, Volume 11, Issue 6, pp 569-598

Common phoneme and overall similarity relations among spoken syllables: Their use by children and adults

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This paper contrasts two kinds of relations among spoken syllables. One relation is based on a single common phoneme; the second is based on overall similarity of whole syllables. On the basis of recent studies with multidimensional visual stimuli, we hypothesized that preliterate children respond primarily to overall similarity relations among syllables, whereas literate adults respond primarily to common phoneme relations. These hypotheses were tested in two experiments using spoken syllables. Experiment 1 investigated the classification of syllables by preliterate children (mean age: 4 years 4 months) and college students. Experiment 2 studied the memory confusions among syllables by children (mean age: 4 years 8 months) and college students. The results of both experiments suggest that overall similarity relations are primary for preliterate children, while common phoneme relations are primary for adults. Moreover, children's limited use of common phoneme relations is not confined to tasks that require explicit judgments about language. Implications for the learning of reading are discussed.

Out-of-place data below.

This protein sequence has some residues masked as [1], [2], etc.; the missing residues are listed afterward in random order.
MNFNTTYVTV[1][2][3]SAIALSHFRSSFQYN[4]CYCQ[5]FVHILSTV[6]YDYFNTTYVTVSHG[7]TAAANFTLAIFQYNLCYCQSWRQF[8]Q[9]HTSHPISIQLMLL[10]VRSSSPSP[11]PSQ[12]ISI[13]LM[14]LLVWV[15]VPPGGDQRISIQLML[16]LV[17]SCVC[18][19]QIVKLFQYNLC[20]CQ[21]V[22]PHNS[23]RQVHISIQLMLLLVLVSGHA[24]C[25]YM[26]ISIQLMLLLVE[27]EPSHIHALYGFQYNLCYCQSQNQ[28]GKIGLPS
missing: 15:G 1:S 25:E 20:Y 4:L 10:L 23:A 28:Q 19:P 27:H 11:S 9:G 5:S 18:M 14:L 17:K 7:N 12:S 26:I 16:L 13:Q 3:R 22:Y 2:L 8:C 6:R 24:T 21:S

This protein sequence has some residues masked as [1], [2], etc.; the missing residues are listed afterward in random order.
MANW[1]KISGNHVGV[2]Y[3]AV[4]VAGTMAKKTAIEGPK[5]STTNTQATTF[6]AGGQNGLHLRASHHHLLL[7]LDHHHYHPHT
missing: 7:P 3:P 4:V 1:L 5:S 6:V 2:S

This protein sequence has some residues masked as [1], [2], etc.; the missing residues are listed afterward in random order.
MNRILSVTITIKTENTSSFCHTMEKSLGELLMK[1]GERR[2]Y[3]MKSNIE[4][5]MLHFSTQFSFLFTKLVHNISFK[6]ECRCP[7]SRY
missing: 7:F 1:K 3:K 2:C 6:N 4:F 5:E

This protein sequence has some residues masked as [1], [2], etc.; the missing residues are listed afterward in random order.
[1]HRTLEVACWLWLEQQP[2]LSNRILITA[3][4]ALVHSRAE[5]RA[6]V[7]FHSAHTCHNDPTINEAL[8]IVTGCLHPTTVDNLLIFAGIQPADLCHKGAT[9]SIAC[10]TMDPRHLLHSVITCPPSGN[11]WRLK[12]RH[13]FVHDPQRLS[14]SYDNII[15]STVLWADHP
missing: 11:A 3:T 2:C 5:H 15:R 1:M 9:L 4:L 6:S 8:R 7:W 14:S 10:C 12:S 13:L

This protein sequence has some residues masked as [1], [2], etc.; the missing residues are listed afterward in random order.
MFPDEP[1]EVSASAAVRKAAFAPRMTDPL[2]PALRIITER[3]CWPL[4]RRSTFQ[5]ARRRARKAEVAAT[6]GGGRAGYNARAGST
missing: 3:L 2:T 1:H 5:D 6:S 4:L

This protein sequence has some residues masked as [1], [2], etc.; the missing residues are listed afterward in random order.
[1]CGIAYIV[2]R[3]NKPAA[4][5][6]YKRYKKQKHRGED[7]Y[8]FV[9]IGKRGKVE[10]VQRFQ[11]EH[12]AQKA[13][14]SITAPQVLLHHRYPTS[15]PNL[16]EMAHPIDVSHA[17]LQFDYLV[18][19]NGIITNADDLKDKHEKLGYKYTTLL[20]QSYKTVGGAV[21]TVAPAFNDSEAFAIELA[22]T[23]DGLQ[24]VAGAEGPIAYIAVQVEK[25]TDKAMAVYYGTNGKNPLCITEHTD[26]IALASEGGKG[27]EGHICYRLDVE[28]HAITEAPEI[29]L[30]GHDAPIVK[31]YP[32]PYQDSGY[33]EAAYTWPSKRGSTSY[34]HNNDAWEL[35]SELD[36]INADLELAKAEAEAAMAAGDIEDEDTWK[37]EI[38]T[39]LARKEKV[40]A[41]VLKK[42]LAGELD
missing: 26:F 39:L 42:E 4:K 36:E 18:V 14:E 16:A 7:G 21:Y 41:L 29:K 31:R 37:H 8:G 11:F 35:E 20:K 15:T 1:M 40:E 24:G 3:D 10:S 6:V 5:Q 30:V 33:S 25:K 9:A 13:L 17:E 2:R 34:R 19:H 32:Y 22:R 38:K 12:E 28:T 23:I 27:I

The work reported here formed a portion of the first author's doctoral dissertation submitted to the University of Pennsylvania. It was supported by Grant MH29453 to J. Baron and a Biomedical support grant through Indiana University to R. Treiman. We thank the children and teachers of the University of Pennsylvania Children's Center for their cooperation. Jonathan Baron, David Pisoni, Francis Ganong, Lila Gleitman, Kathy Hirsh-Pasek, Burton Rosner, Linda Smith, and Amanda Walley gave valuable comments on earlier versions of this paper.